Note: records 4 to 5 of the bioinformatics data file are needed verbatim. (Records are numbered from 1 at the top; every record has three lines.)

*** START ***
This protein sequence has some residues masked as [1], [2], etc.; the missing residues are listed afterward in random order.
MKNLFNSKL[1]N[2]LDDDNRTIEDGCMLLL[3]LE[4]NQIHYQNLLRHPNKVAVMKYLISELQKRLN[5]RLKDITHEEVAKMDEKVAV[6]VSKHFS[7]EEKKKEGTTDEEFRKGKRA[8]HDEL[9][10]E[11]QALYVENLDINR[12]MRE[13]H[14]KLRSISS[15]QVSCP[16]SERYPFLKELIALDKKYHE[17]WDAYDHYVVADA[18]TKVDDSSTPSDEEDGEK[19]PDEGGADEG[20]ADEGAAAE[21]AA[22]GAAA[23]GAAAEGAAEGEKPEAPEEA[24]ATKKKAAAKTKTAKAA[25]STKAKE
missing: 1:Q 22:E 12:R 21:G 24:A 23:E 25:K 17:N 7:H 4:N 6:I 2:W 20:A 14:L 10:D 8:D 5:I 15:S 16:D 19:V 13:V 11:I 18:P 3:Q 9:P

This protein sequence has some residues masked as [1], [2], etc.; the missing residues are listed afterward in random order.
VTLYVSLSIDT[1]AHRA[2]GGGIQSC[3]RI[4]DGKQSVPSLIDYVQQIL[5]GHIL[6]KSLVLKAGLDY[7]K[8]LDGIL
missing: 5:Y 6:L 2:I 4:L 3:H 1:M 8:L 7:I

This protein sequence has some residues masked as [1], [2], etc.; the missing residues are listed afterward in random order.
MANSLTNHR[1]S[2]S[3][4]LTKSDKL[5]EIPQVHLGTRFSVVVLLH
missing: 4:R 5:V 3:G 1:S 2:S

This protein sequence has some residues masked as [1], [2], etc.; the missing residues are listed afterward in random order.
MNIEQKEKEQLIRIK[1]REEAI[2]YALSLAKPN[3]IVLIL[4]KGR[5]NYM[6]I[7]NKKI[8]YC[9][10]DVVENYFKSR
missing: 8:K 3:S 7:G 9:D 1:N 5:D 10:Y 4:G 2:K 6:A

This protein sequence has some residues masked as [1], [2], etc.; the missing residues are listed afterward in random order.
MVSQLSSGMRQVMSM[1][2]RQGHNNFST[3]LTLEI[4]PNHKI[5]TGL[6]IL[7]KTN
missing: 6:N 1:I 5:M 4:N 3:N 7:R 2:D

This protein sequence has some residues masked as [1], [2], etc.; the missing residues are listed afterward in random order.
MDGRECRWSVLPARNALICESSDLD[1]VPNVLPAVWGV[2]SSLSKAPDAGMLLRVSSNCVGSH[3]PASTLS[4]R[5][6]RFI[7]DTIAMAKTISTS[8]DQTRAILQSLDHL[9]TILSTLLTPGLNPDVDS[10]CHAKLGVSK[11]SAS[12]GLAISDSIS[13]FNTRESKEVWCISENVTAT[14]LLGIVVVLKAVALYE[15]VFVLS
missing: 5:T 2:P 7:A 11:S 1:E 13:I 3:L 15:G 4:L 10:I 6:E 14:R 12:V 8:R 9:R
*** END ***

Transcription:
This protein sequence has some residues masked as [1], [2], etc.; the missing residues are listed afterward in random order.
MNIEQKEKEQLIRIK[1]REEAI[2]YALSLAKPN[3]IVLIL[4]KGR[5]NYM[6]I[7]NKKI[8]YC[9][10]DVVENYFKSR
missing: 8:K 3:S 7:G 9:D 1:N 5:D 10:Y 4:G 2:K 6:A

This protein sequence has some residues masked as [1], [2], etc.; the missing residues are listed afterward in random order.
MVSQLSSGMRQVMSM[1][2]RQGHNNFST[3]LTLEI[4]PNHKI[5]TGL[6]IL[7]KTN
missing: 6:N 1:I 5:M 4:N 3:N 7:R 2:D